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The phrase could also have come from one of the ladies in the royal court, but again, since the book was published 23 years before the French Revolution, that seems unlikely.
Indeed, Louis XVIII, in a memoir he penned in 1791, related the story of Marie-Thérèse saying this. France’s continued financial problems at this time when she was at the helm, also did nothing to bolster her popularity with the people, who blamed her for these problems, despite the fact that she had little to do with it, and lacked the power to fix it. The story about cakes is probably from countess Czernin, who in time of hunger plague let to make for her booties of bread and since haunted in Czernin palais in Prag, where is now czech ministry of outland affairs (sorry for my english). At the time, Marie Antoinette was only 10 years old and living in Austria. More than that, Rousseau mentioned this same phrase in a letter written 18 years before Marie-Antoinette was even born. Sunshine Yellow and Sky Blue | Canvas Print, 126+ French Dog Names: The perfect name for your pooch, Palais de l’Elysée: French Presidents and questionable decor choices, France’s Assemblée Nationale: Democracy at Palais Bourbon, 21 French inspirational quotes: Motivate yourself every day, The French Woman: Style tips for visiting Paris. Indeed, he rarely ever spoke to her about matters of state, fearing she might attempt to use this information to Austria’s advantage. As to the origin of the expression, two notable contemporaries of Marie-Antoinette - Louis XVIII and Jean-Jacques Rousseau, attribute the phrase to a source other than her. ☞ READ MORE: French Revolutionary Calendar: When France tried to change time. In addition to this, she had no real political power for most of her time as queen, as her husband tended to rebuff any suggestion she made due to the fact that she was Austrian and he was raised to distrust Austrians as much as the people of France did. I was told when I was much younger that the expression “let them eat cake ment the cake that was referred to was the bread dough used in ovens was to keep the oven temperature more constant. Today there is no officially acknowledged basis for attributing “Let them eat cake” to Marie Antoinette. She established a home for unwed mothers, contributed to a Charity for the aged, and made frequent visits to poor families.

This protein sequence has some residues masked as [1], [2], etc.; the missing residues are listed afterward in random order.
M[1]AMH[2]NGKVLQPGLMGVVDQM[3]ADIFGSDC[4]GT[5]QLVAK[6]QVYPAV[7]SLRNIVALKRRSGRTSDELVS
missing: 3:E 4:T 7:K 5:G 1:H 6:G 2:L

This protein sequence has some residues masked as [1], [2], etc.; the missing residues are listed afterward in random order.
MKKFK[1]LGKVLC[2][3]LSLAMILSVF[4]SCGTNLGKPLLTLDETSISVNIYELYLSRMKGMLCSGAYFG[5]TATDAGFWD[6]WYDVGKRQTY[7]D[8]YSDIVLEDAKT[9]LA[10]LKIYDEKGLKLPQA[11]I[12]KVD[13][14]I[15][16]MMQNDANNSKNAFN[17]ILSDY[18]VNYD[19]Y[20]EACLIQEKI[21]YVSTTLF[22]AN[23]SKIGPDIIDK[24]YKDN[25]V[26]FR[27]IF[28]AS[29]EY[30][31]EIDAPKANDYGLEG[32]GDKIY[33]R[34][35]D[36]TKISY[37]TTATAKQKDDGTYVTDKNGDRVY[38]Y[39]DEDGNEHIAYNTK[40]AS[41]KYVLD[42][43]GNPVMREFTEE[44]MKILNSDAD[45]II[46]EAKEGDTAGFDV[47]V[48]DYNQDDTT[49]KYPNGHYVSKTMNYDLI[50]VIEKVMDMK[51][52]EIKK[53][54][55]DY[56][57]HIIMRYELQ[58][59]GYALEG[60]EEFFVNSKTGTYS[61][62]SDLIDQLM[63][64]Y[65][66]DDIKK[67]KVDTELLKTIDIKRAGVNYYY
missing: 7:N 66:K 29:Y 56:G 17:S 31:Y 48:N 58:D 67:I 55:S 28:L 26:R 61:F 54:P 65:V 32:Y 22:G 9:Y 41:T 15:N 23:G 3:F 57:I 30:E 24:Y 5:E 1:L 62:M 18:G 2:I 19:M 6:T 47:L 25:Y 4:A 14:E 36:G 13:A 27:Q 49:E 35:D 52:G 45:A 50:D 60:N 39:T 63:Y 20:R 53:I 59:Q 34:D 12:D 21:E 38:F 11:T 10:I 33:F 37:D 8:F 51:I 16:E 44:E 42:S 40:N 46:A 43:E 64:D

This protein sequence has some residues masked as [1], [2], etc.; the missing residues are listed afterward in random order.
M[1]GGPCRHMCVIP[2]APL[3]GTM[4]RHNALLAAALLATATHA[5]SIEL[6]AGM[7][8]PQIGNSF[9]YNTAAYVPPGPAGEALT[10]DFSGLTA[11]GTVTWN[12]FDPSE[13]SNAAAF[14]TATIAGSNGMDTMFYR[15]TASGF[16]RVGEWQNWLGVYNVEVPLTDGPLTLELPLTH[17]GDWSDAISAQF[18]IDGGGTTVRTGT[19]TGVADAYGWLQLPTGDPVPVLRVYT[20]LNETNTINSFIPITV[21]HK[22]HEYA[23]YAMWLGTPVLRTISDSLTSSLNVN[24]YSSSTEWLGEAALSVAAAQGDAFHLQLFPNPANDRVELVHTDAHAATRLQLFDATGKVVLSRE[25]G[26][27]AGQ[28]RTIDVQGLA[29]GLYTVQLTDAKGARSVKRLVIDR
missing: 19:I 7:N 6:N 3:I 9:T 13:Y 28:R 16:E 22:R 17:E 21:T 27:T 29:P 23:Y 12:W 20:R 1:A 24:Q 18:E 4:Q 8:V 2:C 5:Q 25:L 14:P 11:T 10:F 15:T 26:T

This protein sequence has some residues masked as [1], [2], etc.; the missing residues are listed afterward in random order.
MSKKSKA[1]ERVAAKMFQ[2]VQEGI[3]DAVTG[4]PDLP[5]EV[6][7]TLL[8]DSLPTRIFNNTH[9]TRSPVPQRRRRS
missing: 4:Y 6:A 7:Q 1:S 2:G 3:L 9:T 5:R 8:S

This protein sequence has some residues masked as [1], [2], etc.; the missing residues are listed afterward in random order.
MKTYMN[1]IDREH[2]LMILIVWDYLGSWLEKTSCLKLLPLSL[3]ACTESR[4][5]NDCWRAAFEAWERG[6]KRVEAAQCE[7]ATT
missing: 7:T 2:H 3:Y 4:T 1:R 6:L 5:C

(Why don't they eat pastry?) The expression itself, “let them eat cake”, was relatively well known amongst many of the revolutionists, and they used it to personify the disconnect between the aristocracy and the general public at this time. They seem to be above all the minutiae of the problems that go on daily, and therefore, do nothing to help in a crisis. The phrase “Let them eat cake” lives in infamy as the privileged retort from Marie Antoinette when she was informed the peasant populace was starving with no bread to eat. I understand the feelings of the French public of that era, but I still feel bad. My opinion is the Nazi bastards that don’t know to call it quits.